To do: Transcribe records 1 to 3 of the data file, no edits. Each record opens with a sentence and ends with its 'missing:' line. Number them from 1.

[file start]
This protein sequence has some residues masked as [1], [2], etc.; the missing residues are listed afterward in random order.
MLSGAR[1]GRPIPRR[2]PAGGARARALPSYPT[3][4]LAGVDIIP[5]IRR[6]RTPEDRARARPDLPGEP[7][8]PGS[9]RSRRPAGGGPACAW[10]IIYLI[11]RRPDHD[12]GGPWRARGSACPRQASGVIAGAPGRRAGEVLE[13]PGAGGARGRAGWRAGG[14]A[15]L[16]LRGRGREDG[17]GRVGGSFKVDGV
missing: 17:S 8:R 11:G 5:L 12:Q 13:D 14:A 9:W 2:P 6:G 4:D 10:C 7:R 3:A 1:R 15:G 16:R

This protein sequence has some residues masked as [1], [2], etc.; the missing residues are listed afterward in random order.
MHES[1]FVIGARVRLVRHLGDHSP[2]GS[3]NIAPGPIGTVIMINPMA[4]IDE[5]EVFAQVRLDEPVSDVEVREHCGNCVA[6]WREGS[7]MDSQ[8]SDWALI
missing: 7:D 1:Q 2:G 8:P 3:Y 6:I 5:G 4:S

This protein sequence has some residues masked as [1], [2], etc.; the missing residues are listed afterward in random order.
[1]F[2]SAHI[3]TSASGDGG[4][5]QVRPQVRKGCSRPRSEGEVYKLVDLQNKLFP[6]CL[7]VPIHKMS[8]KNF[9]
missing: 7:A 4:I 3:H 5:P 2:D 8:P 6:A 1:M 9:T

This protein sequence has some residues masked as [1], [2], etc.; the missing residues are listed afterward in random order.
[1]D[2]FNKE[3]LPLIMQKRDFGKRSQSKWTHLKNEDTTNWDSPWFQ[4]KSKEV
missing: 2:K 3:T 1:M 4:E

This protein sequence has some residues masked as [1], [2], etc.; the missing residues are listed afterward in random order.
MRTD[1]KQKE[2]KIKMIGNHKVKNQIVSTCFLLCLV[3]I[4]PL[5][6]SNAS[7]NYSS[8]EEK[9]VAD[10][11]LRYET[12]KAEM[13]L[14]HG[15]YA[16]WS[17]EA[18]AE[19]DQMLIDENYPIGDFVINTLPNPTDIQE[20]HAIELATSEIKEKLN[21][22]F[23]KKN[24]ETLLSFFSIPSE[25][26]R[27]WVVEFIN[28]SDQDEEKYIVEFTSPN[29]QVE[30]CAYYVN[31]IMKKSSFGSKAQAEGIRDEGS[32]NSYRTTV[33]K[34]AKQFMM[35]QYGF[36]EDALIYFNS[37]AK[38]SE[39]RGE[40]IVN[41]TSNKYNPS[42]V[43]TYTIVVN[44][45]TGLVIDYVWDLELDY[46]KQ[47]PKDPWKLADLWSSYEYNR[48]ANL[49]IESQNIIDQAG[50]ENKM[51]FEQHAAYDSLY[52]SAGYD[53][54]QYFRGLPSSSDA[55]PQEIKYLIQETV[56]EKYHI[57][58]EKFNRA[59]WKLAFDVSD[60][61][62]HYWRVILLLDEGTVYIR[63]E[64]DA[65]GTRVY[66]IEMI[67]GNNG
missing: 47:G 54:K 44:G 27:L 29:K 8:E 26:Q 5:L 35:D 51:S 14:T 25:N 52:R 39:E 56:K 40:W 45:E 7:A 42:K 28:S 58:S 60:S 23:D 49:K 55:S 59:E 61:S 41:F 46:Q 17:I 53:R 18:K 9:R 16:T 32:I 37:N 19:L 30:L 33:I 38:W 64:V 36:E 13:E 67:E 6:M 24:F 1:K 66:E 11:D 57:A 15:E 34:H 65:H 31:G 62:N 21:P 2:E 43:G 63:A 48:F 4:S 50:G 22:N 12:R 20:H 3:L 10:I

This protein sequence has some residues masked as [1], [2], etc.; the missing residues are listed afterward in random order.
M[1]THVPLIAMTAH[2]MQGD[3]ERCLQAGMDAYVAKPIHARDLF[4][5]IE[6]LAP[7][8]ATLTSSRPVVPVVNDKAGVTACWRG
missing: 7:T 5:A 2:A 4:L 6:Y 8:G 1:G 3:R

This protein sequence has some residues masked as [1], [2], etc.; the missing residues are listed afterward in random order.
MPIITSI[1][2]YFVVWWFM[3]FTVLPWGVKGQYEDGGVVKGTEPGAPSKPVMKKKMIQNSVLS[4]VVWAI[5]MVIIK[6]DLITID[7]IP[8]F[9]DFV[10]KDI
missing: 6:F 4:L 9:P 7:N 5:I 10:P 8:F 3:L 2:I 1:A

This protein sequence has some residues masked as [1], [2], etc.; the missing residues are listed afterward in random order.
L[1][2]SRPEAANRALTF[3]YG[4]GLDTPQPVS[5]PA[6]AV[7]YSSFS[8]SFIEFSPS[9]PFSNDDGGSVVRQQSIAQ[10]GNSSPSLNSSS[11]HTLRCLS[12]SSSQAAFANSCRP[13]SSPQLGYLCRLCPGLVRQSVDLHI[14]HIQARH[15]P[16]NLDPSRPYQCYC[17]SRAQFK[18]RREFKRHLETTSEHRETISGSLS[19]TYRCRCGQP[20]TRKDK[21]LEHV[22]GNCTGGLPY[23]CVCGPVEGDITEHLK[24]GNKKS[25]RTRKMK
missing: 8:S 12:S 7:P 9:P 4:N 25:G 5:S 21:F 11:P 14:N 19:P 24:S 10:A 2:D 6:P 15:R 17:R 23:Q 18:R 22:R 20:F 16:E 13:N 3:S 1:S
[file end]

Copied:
This protein sequence has some residues masked as [1], [2], etc.; the missing residues are listed afterward in random order.
MLSGAR[1]GRPIPRR[2]PAGGARARALPSYPT[3][4]LAGVDIIP[5]IRR[6]RTPEDRARARPDLPGEP[7][8]PGS[9]RSRRPAGGGPACAW[10]IIYLI[11]RRPDHD[12]GGPWRARGSACPRQASGVIAGAPGRRAGEVLE[13]PGAGGARGRAGWRAGG[14]A[15]L[16]LRGRGREDG[17]GRVGGSFKVDGV
missing: 17:S 8:R 11:G 5:L 12:Q 13:D 14:A 9:W 2:P 6:G 4:D 10:C 7:R 3:A 1:R 15:G 16:R

This protein sequence has some residues masked as [1], [2], etc.; the missing residues are listed afterward in random order.
MHES[1]FVIGARVRLVRHLGDHSP[2]GS[3]NIAPGPIGTVIMINPMA[4]IDE[5]EVFAQVRLDEPVSDVEVREHCGNCVA[6]WREGS[7]MDSQ[8]SDWALI
missing: 7:D 1:Q 2:G 8:P 3:Y 6:I 5:G 4:S

This protein sequence has some residues masked as [1], [2], etc.; the missing residues are listed afterward in random order.
[1]F[2]SAHI[3]TSASGDGG[4][5]QVRPQVRKGCSRPRSEGEVYKLVDLQNKLFP[6]CL[7]VPIHKMS[8]KNF[9]
missing: 7:A 4:I 3:H 5:P 2:D 8:P 6:A 1:M 9:T